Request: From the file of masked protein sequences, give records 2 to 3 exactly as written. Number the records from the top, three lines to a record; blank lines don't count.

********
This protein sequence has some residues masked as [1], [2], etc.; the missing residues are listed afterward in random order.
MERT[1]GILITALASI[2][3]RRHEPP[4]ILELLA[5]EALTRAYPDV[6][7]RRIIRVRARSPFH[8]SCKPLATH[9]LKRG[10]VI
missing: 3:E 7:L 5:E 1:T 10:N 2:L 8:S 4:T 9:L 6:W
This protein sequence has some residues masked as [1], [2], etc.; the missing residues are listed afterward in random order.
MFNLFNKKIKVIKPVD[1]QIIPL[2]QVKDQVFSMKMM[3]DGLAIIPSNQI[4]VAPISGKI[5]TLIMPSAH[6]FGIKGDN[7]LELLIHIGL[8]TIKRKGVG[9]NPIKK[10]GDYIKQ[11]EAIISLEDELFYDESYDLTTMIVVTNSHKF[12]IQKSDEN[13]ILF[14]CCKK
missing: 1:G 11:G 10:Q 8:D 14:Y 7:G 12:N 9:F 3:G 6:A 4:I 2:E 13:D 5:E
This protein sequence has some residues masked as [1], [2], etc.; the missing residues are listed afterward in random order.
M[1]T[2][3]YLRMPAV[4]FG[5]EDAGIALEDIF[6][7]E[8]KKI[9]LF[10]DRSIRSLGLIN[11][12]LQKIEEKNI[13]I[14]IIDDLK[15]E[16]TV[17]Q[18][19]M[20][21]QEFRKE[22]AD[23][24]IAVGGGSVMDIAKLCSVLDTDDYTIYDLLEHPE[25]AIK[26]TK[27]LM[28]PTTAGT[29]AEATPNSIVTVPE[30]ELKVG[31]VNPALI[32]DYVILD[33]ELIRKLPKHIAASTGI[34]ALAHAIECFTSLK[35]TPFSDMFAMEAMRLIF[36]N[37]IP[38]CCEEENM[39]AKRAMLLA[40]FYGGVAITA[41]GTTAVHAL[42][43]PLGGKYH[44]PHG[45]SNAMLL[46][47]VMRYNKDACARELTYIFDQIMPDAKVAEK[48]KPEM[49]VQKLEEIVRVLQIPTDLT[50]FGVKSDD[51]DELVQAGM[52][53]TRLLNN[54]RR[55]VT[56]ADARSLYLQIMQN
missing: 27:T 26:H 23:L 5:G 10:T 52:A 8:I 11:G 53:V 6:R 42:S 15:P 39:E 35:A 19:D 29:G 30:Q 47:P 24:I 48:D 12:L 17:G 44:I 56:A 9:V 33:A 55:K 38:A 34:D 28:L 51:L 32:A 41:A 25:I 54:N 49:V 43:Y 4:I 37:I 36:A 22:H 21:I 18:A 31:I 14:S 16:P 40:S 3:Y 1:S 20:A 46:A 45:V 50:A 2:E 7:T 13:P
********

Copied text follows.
This protein sequence has some residues masked as [1], [2], etc.; the missing residues are listed afterward in random order.
MFNLFNKKIKVIKPVD[1]QIIPL[2]QVKDQVFSMKMM[3]DGLAIIPSNQI[4]VAPISGKI[5]TLIMPSAH[6]FGIKGDN[7]LELLIHIGL[8]TIKRKGVG[9]NPIKK[10]GDYIKQ[11]EAIISLEDELFYDESYDLTTMIVVTNSHKF[12]IQKSDEN[13]ILF[14]CCKK
missing: 1:G 11:G 10:Q 8:D 14:Y 7:G 12:N 9:F 3:G 6:A 4:I 2:E 13:D 5:E
This protein sequence has some residues masked as [1], [2], etc.; the missing residues are listed afterward in random order.
M[1]T[2][3]YLRMPAV[4]FG[5]EDAGIALEDIF[6][7]E[8]KKI[9]LF[10]DRSIRSLGLIN[11][12]LQKIEEKNI[13]I[14]IIDDLK[15]E[16]TV[17]Q[18][19]M[20][21]QEFRKE[22]AD[23][24]IAVGGGSVMDIAKLCSVLDTDDYTIYDLLEHPE[25]AIK[26]TK[27]LM[28]PTTAGT[29]AEATPNSIVTVPE[30]ELKVG[31]VNPALI[32]DYVILD[33]ELIRKLPKHIAASTGI[34]ALAHAIECFTSLK[35]TPFSDMFAMEAMRLIF[36]N[37]IP[38]CCEEENM[39]AKRAMLLA[40]FYGGVAITA[41]GTTAVHAL[42][43]PLGGKYH[44]PHG[45]SNAMLL[46][47]VMRYNKDACARELTYIFDQIMPDAKVAEK[48]KPEM[49]VQKLEEIVRVLQIPTDLT[50]FGVKSDD[51]DELVQAGM[52][53]TRLLNN[54]RR[55]VT[56]ADARSLYLQIMQN
missing: 27:T 26:H 23:L 5:G 10:T 52:A 8:I 11:G 53:V 6:R 42:S 15:P 39:E 35:A 19:D 29:G 30:Q 47:P 24:I 48:D 12:L 17:G 44:I 56:A 9:V 33:A 55:K 38:A 34:D 28:L 51:L 32:A 41:A 25:I 54:N 49:V 43:Y 4:I 37:I 36:A 22:H 21:I 18:A 31:I 14:S 16:P 40:S 3:Y 1:S 20:A 46:A 45:V 50:A 2:E 7:T 13:P